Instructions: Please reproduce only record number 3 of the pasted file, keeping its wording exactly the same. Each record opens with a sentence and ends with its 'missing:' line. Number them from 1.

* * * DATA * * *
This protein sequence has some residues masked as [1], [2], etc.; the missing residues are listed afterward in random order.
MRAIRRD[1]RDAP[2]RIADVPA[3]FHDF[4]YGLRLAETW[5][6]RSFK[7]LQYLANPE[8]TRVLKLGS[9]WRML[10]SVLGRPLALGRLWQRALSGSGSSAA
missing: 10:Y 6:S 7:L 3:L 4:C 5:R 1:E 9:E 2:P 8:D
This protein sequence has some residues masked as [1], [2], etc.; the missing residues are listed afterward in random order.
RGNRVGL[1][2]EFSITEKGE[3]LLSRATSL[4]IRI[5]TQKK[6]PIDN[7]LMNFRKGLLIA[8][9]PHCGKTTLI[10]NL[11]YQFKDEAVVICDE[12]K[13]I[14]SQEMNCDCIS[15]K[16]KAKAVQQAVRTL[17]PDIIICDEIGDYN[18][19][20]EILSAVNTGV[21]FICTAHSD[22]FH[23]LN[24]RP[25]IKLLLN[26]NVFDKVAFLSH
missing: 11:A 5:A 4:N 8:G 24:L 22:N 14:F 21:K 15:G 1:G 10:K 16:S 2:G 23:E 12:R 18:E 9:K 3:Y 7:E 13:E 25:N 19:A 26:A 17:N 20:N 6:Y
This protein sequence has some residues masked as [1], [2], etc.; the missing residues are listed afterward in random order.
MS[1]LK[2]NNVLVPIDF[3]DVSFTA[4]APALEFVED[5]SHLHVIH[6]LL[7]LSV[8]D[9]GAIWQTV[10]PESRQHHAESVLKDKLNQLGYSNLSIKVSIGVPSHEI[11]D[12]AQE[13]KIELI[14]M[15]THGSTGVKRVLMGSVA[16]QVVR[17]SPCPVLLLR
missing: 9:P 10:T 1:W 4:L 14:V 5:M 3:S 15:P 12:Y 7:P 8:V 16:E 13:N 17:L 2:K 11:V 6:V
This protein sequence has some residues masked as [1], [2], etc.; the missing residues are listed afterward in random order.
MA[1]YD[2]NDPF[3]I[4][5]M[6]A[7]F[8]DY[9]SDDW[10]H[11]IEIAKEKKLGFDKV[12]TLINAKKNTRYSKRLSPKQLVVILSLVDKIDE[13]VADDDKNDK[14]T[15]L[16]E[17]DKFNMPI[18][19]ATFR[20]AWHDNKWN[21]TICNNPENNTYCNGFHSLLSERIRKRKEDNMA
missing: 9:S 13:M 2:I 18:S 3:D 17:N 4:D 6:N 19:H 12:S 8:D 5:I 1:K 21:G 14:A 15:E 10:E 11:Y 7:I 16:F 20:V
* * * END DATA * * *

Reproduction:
This protein sequence has some residues masked as [1], [2], etc.; the missing residues are listed afterward in random order.
MS[1]LK[2]NNVLVPIDF[3]DVSFTA[4]APALEFVED[5]SHLHVIH[6]LL[7]LSV[8]D[9]GAIWQTV[10]PESRQHHAESVLKDKLNQLGYSNLSIKVSIGVPSHEI[11]D[12]AQE[13]KIELI[14]M[15]THGSTGVKRVLMGSVA[16]QVVR[17]SPCPVLLLR
missing: 9:P 10:T 1:W 4:L 14:V 5:M 3:S 15:P 12:Y 7:P 8:V 16:E 13:N 17:L 2:K 11:V 6:V